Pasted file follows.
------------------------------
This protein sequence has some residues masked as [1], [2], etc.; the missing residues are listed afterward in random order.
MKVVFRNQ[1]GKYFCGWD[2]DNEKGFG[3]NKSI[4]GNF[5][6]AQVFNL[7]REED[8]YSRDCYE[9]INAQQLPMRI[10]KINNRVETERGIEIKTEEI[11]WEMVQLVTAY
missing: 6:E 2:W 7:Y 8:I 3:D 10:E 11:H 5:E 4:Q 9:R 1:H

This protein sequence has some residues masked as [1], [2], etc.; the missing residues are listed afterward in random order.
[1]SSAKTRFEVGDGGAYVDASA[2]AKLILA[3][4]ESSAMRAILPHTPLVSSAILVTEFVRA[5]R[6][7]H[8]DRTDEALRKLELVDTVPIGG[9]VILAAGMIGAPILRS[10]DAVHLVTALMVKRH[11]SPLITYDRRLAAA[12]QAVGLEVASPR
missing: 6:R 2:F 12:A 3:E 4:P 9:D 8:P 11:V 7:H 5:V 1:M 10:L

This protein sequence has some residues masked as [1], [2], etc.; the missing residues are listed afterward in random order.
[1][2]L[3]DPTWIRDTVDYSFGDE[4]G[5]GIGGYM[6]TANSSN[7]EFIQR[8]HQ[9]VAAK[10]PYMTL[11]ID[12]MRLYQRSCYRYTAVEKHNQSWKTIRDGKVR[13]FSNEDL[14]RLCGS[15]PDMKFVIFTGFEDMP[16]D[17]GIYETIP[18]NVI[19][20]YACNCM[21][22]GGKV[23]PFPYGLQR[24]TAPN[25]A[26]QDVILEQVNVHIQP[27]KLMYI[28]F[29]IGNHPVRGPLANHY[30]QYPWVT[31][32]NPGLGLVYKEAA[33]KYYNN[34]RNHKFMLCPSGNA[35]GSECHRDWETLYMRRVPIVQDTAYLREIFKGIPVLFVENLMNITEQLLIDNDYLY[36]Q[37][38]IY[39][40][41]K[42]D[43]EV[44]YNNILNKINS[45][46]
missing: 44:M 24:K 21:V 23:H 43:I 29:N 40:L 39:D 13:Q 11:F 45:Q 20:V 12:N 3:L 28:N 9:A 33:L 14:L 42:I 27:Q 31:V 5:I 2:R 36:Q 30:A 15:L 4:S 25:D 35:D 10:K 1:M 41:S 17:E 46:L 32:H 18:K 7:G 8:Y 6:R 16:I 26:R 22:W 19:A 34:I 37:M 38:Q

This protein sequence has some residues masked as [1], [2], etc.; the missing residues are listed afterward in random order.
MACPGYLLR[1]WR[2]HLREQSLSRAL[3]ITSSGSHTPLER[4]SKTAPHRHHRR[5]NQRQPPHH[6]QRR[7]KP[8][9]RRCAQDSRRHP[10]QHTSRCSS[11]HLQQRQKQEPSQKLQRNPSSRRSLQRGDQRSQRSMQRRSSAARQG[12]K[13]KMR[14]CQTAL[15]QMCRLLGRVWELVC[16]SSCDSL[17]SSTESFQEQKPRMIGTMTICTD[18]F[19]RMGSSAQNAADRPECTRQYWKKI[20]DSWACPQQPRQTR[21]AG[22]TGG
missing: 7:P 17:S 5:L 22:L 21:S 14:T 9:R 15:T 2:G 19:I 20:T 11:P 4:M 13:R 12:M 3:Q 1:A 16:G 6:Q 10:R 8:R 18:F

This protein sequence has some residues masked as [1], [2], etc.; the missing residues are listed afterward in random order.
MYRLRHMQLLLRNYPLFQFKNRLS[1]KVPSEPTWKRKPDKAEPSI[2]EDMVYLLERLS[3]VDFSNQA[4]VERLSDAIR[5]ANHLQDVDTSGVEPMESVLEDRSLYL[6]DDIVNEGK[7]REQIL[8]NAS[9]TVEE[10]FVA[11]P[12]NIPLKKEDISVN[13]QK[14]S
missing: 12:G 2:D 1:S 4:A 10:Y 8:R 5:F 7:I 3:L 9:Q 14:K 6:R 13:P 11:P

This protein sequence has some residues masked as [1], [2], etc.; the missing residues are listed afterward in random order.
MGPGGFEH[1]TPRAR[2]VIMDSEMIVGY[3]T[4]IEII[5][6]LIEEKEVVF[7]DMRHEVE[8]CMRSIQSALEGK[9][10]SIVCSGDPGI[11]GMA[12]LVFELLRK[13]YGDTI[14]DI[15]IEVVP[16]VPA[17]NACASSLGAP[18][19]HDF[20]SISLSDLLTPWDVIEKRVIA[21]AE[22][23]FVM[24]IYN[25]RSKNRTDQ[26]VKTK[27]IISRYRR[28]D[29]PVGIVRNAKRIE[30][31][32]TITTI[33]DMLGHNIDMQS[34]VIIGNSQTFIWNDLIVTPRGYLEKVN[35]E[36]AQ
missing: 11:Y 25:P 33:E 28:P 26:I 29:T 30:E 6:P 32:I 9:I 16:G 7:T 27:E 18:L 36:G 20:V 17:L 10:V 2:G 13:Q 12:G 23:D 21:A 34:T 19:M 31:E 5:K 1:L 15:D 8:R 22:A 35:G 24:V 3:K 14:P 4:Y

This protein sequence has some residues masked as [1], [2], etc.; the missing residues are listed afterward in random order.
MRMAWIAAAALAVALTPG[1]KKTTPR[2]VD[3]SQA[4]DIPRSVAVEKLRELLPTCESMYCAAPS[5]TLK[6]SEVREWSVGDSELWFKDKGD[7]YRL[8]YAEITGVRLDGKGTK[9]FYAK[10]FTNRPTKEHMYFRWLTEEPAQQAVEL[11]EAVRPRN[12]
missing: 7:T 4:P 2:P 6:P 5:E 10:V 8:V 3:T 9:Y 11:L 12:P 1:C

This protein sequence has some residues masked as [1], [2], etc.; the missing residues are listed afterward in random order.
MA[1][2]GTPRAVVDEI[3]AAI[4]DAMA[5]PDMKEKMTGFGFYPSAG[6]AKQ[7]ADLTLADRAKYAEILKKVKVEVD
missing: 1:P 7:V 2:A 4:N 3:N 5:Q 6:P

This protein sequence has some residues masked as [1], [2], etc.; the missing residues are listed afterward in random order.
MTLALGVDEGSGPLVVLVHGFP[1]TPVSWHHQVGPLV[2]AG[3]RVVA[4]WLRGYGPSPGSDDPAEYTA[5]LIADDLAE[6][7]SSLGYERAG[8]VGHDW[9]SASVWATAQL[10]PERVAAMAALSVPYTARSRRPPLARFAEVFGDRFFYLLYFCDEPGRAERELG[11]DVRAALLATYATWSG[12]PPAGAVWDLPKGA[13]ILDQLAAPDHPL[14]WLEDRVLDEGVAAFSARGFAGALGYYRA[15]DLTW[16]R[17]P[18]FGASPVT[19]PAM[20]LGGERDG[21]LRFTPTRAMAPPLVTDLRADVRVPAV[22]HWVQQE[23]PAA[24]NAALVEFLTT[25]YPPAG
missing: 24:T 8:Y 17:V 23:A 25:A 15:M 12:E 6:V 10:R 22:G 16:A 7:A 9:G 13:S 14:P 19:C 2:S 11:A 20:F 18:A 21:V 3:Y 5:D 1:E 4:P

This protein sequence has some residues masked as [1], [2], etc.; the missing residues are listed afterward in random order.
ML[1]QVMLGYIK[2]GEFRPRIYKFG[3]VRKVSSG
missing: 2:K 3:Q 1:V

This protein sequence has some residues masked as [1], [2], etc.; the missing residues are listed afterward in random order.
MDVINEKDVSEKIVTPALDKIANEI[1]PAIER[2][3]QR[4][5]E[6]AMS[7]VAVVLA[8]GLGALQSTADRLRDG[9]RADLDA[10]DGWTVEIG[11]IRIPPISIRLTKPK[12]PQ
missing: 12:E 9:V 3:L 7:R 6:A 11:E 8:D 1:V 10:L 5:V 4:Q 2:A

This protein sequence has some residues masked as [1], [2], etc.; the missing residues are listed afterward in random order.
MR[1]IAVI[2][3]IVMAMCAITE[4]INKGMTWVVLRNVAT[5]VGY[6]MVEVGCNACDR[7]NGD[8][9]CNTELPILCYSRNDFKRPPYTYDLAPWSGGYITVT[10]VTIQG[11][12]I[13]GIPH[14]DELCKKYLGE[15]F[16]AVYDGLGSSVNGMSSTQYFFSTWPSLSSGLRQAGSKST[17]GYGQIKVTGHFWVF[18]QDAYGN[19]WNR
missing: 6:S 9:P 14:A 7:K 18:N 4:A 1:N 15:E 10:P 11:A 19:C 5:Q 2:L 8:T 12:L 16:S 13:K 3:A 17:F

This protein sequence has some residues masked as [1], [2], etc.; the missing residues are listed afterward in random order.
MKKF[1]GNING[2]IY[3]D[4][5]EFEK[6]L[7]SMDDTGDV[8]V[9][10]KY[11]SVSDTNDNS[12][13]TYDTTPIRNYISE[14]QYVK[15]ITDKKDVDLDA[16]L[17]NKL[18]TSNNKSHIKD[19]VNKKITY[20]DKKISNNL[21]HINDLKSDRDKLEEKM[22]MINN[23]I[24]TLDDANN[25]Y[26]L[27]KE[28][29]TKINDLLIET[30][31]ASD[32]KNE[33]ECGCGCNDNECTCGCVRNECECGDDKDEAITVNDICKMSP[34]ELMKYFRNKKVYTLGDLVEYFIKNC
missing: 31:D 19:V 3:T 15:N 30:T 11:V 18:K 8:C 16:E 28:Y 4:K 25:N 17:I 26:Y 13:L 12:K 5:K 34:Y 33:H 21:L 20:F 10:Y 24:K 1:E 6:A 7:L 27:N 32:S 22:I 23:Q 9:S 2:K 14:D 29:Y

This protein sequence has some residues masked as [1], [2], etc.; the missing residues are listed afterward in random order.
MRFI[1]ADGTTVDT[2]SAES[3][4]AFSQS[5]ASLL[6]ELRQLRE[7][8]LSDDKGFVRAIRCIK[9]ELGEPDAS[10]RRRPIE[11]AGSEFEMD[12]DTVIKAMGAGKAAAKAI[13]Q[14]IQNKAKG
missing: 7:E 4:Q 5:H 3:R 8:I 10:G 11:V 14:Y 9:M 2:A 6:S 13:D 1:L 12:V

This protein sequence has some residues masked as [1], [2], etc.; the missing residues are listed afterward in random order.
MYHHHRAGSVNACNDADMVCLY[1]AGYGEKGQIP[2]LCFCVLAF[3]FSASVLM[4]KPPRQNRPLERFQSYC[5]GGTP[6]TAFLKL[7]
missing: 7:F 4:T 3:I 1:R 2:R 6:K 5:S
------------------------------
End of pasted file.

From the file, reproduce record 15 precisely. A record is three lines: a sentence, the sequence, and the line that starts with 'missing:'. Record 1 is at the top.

This protein sequence has some residues masked as [1], [2], etc.; the missing residues are listed afterward in random order.
MYHHHRAGSVNACNDADMVCLY[1]AGYGEKGQIP[2]LCFCVLAF[3]FSASVLM[4]KPPRQNRPLERFQSYC[5]GGTP[6]TAFLKL[7]
missing: 7:F 4:T 3:I 1:R 2:R 6:K 5:S